Board index Flathead Power-Technical Questions, Answers, and Suggestions 45 Flatties twin tube frames for 45 racers.

twin tube frames for 45 racers.

Post Fri Mar 11, 2011 2:51 am

Posts: 1654
I was intrigued by the picture of the twin-downtube frame 45 racer lately posted in the foot-shift thread.

I do know that H-D produced a limited number ( probably 25 ) of a bike listed as the DAH in the late 20s or early 30s, incorporating a special ohv conversion and in at least some cases, a special twin down-tube frame. At least one bike appears to have been fitted with a springer fork converted to trailing-link operation. Given the detail differences between the remaining specimens, I rather get the impression that it was really a series of factory competition bikes using the ohv conversion engine as the only assembly common to them all.

the bike shown on here has a very modern-looking frame which appears to be an all-welded tubular frame, as far as can be seen. The rear axle detail appears to have a flat axle plate with straight tubes welded along the top and bottom, much as modern custom frames often have.

Does anyone know anything about this frame or any contemporary units?
Shoot, a man could have a good weekend in Dallas with all that stuff...

Post Fri Mar 11, 2011 3:44 am

Posts: 575
Location: devon,england
thought the axle plates looked like wl type
Dude, check out that jibhead, he's crazy. Hasn't been sober for 40 years

Post Fri Mar 11, 2011 8:05 am

Posts: 1654
hard to be sure, from the available definition. One thing though, the angle between the upper and lower chainstays doesn't match a WL or WR - the lower chain stay would come to the back of the gearbox at or about the same level as the crankshaft.

It makes me wonder whether it is either a modified Big Twin chassis - given that this would be about the same weight as a 45 unit, apparently - or a 45 chassis with a fabricated front and lower frame grafted on. I'd go for the first option.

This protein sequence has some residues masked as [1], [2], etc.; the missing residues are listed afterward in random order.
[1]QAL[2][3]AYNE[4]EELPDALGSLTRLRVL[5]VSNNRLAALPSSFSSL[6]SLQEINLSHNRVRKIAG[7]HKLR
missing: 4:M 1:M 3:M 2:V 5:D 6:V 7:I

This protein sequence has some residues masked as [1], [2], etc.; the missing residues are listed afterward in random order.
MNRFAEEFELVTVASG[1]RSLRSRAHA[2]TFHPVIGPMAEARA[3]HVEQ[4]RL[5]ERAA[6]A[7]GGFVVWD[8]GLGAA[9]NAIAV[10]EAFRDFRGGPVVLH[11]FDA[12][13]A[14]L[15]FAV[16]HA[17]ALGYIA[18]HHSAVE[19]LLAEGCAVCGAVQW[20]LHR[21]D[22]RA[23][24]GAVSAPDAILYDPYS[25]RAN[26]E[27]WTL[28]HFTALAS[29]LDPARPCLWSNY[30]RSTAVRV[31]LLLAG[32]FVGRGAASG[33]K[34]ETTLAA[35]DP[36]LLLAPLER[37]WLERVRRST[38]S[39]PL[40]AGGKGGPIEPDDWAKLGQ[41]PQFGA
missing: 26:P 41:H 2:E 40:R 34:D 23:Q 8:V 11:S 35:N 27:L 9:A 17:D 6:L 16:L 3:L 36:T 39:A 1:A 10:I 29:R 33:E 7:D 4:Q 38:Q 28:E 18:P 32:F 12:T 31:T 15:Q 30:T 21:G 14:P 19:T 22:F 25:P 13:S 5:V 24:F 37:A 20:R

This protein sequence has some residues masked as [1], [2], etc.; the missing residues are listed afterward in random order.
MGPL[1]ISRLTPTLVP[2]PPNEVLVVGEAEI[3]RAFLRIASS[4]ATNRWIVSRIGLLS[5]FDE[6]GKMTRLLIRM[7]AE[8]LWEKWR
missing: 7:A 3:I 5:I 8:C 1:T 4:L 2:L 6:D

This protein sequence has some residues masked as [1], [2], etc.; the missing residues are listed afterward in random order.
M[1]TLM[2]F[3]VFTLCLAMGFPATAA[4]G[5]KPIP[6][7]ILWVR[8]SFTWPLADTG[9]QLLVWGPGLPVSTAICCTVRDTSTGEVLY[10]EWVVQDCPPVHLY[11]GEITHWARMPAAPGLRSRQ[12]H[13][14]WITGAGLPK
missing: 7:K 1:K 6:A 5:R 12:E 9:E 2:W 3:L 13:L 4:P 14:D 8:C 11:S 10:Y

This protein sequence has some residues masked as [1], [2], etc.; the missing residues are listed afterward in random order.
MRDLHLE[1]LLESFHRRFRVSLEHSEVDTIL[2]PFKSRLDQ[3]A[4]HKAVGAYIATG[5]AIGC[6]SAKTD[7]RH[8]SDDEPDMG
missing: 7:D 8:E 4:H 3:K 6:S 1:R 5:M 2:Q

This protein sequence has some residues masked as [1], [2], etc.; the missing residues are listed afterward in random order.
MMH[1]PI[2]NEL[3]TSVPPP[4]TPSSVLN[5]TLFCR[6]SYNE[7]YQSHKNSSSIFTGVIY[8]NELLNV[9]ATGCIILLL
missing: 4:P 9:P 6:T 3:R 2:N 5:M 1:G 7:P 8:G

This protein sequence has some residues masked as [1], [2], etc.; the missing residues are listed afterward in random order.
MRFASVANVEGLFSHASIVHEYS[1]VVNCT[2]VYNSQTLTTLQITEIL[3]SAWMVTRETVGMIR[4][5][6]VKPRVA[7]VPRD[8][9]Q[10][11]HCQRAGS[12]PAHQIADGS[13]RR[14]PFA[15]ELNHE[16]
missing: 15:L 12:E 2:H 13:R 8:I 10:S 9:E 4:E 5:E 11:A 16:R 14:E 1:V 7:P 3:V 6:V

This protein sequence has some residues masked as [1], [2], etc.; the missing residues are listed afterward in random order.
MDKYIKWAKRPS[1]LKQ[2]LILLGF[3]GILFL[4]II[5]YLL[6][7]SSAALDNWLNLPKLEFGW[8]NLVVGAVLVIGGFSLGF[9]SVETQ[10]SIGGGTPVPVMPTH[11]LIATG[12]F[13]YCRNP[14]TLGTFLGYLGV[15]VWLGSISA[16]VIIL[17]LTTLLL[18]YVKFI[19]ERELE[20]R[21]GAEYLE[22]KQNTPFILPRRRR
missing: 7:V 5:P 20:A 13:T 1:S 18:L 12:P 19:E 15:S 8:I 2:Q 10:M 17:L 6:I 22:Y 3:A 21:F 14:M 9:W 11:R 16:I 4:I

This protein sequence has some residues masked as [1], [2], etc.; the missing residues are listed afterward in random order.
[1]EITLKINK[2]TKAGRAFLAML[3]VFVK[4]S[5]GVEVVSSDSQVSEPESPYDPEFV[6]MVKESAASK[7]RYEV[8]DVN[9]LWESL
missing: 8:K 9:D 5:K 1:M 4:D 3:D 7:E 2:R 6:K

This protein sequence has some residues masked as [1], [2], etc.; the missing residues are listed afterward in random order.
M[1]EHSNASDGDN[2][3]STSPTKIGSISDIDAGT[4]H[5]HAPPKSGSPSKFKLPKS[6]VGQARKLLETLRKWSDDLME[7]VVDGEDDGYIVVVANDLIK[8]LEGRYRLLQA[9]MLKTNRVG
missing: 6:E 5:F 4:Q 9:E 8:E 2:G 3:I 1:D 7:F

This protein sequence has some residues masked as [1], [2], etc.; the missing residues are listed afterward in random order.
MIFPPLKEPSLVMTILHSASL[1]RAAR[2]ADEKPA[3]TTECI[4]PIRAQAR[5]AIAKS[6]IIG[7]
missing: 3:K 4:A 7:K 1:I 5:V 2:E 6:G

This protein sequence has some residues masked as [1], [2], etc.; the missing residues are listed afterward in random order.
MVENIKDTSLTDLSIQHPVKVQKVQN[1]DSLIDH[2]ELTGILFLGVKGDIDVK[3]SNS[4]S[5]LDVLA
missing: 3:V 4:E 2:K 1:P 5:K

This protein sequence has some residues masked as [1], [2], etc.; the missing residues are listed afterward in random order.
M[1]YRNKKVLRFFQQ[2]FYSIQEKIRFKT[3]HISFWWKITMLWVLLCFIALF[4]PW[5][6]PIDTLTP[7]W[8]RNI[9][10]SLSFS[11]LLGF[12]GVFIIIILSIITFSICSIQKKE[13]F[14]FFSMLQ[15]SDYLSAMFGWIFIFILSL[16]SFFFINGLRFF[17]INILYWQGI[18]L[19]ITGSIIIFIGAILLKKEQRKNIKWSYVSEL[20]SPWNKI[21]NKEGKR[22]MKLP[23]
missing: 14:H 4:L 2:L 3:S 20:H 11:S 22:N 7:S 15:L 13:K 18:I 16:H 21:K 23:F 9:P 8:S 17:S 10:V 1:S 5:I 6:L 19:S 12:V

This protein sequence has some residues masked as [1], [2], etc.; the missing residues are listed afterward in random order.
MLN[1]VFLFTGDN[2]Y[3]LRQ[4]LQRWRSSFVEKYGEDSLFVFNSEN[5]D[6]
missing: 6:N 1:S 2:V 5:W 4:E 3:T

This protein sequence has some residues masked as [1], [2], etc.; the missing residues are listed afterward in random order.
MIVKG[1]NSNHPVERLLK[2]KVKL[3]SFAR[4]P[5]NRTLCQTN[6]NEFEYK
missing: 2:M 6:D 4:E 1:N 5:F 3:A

Shoot, a man could have a good weekend in Dallas with all that stuff...

Post Fri Mar 11, 2011 2:23 pm

Posts: 32
The bike is a factory experiment, designated WRL.
The frame looks like a one-off, no cast parts by the look off it.
Nice high pipes! The front jug looks reworked.
The lever on the 'bars is the clutch - no brakes.

For some reason, it didn't take off. ... &q&f=false

Post Mon Mar 28, 2011 6:39 pm

Posts: 767
Location: Pa. , USA
Believe it was scrapped for the K-model..
Vintage roadracing, Class C, AHRMA # 335

Post Tue Mar 29, 2011 10:39 pm

Posts: 2688
Location: Los Angeles, CA
Tim 435 wrote:
Believe it was scrapped for the K-model..

It was dropped years before the K was thought of.

Post Wed Mar 30, 2011 12:10 am

Posts: 1654
I don't know why, but the introduction of all-welded tubular frames is definitely a post-WW2 phenomenon; look at the change BSA made from the lug-and-tube rigid and plunger frames to the all-welded, tubular A7 and A10 frames, or Norton's adoption of the Featherbed. I assume it's to do with war-time developments in welding procedures?
Shoot, a man could have a good weekend in Dallas with all that stuff...

Post Wed Mar 30, 2011 6:42 am

Posts: 32
'Parently that was an aluminum frame... an experiment that ended in the jaws of the crusher, as one that didn't work out. ... &sk=t&sd=a

Post Fri Apr 01, 2011 1:41 am

Posts: 2688
Location: Los Angeles, CA
Does anybody have a connection in the H-D archives? If you can get to the photo archives look in a group of photos from 1946. They are in the negative number range of about 17025-17040. This is a batch of photos listed as "County Fair", if memory serves correctly. There are pictures of Chan, Anthony and other riders on these twin downtube machines. A group shot of several of them together prove that more than two were built. I have neg numbers 17028 Jimmy Chan left side, 17035 Leo Anthony left side , and 17036 again with Leo Anthony right side. I saw the negative in that group with a line of several WLR's but didn't order a copy when I had the chance. :cry:

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